I’m sitting on my second flight of the night, from my layover in Los Angeles back into Nashville. I should be trying to sleep— I land at 4:44 AM and have to drive back to Alabama— but I can’t. This weekend, the cities I trecked through, the people I met, the community I was welcomed into… it’s all hitting me right now and suddenly I’m silently crying on this plane. My fever dream of crossing the country to see SWMRS host their third Uncool Halloween became a reality. And it changed my life.
I’ve written about SWMRS before, about who they are and what they mean as a band in the alt rock/punk scene. Uncool Halloween is an annual party thrown by the band born from a love of the holiday and a need to celebrate the freedom of (mostly) Bay Area musicians. But it’s become something more over it’s three years of tradition. People fly in from all over the country to meet best friends and sing their fucking hearts out with the confidence that they are in a place that’s safe enough to to let out your frustration and anger and sadness. In that 1400 person room at the UC Theatre, there was a sense of resounding solidarity from both the fans and musicians that I’ve never felt before.
Maybe it’s because I’m from alabama, where it’s impossible to know—even at punk shows— if the people around you harbor shitty ideals. Berkeley itself was a sort of culture shock to me in the best way possible. Seeing every business on University Avenue proudly display signs that stated “Berkeley is united against hate” among their other miscellaneous pride flags, black lives matter signs, and pro-immigrant sentiments was invigorating. Just walking to the venue I saw proudly gay couples holding hands and flyers for paid (PAID!!!!!) jobs that centered around activism in the surrounding areas. And when I saw the line outside the venue I saw people who looked just like me. Kids decked out in costumes, some in groups and some alone, but each one buzzing with excitement for what was to come.
Doors opened at six, and along with my new group of gal pals (big shoutouts to sarah and jillian!!!) we piled into the pit and secured our spots in the second row. This was the first officially themed Uncool, and being so, we were walking into the Great Hall of Hogwarts. Candles floated above our heads as a preshow playlist solely consisting of music from the score of the Harry Potter films was played from the theatre’s speakers.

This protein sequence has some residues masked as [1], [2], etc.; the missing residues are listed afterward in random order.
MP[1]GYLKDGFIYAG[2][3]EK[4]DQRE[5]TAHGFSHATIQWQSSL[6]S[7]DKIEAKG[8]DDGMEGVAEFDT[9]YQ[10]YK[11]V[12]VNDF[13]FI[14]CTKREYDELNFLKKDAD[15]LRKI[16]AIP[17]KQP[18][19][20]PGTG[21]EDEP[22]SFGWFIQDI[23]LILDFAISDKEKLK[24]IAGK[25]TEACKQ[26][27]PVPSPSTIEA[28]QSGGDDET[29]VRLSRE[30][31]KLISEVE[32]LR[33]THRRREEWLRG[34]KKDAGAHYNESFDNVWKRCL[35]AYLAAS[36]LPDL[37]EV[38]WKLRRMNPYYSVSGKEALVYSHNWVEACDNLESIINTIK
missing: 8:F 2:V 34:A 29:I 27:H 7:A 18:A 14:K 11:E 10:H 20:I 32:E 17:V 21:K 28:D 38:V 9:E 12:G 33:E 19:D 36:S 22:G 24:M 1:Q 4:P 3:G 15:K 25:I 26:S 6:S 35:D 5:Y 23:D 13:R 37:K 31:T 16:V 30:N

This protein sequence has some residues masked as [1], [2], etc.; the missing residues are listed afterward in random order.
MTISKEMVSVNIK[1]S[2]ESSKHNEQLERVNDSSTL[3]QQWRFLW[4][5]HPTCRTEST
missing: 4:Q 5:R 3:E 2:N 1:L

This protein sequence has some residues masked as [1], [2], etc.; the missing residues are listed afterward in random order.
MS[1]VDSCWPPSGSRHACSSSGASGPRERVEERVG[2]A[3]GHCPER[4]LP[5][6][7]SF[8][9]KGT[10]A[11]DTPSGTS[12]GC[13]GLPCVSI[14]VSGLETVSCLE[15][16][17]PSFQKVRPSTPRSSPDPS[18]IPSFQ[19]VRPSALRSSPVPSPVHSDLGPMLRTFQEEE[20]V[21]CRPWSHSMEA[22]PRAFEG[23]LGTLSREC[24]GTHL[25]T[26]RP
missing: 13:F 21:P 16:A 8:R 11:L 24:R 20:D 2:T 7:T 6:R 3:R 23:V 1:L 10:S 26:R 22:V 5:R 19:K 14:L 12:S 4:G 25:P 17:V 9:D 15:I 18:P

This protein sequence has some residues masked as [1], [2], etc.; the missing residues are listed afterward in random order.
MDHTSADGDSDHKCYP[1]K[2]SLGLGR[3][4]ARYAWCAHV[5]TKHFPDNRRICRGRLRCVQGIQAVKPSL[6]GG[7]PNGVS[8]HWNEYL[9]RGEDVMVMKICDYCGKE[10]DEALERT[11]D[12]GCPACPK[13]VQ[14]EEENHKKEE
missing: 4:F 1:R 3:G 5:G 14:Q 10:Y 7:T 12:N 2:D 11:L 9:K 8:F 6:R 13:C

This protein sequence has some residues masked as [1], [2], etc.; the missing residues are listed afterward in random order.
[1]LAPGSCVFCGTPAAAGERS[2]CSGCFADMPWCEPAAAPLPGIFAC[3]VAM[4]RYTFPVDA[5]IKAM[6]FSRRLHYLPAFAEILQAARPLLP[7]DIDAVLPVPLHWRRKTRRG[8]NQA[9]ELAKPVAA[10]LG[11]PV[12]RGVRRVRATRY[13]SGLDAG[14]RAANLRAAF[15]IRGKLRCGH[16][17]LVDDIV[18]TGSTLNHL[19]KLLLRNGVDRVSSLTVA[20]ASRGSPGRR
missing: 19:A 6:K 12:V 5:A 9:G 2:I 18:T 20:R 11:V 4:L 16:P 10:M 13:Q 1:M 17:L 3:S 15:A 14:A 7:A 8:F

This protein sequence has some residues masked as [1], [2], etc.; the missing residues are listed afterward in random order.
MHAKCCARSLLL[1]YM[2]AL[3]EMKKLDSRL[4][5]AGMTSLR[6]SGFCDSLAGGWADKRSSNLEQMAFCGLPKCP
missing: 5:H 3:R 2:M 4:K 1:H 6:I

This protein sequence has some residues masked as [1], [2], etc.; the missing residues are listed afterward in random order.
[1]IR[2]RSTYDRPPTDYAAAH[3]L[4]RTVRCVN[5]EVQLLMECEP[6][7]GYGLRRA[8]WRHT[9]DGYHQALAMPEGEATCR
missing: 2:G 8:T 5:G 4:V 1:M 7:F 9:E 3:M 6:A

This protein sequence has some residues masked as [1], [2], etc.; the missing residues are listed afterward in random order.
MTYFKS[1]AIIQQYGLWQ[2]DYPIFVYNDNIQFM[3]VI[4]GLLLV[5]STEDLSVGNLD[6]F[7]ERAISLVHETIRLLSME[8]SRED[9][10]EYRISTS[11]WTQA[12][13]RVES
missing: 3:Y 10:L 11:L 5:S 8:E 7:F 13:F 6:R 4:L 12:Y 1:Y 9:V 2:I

I’d listened to three of the six acts on the roster before I even knew the lineup of this year’s show: Destroy Boys, Mt. Eddy, and SWMRS. The remaining three, Small Crush, Beach Goons, and Bleached were recently added to my Spotify, but have quickly become beloved by me. I’d actually seen Small Crush the night before too when I went to a DIY show at North Berkeley’s famous 924 Gilman Street, so I knew I was going to enjoy their set. Even though they were definitely the “lightest” act of the night, songs like “Chicken Noodle” and “Transparency” were still met with a decent amount of moshing in the pit which (in context) was a sign of approval from the audience. During Beach Goons I took a break from the pit and grabbed some water, watching them from the back of the pit and observing as kids and adults both took over the floor. Their opening song, “Tar” was a highlight and energized the entire crowd from the barricade to the seats in the back. As the last band before SWMRS, Bleached was faced with the challenge of pleasing an antsy crowd that had already watched four other acts— and they gave anyone with doubts a run for their money. Even though this was the band’s first live show in a year, they played with precision and enthusiasm that only got the crowd more excited for the headliners.
Destroy Boys, the second act of the night, were coming in hot having recently released their album Make Room on October 19th. The band is signed to the label ran by SWMR’s Cole Becker, Uncool Records, and has long been associated with fellow performers Mt. Eddy since playing early shows with them at the 924 Gilman. Remaining two original members Violet Mayugba (guitar) and Alexia Roditis (vox) officially welcomed new drummer Narsai Malik and bassist Falyn Walsh to the stage with their opening number “American River.” The quartet smashed through their set with a surprising sense of unity, even with recent additions to their lineup, and ushered in pure punk sounds that had every single head banging. Even as veterans to Uncool, Destroy Boys takes every opportunity to seize a new listener and is continually building a united front of fans from all walks of life.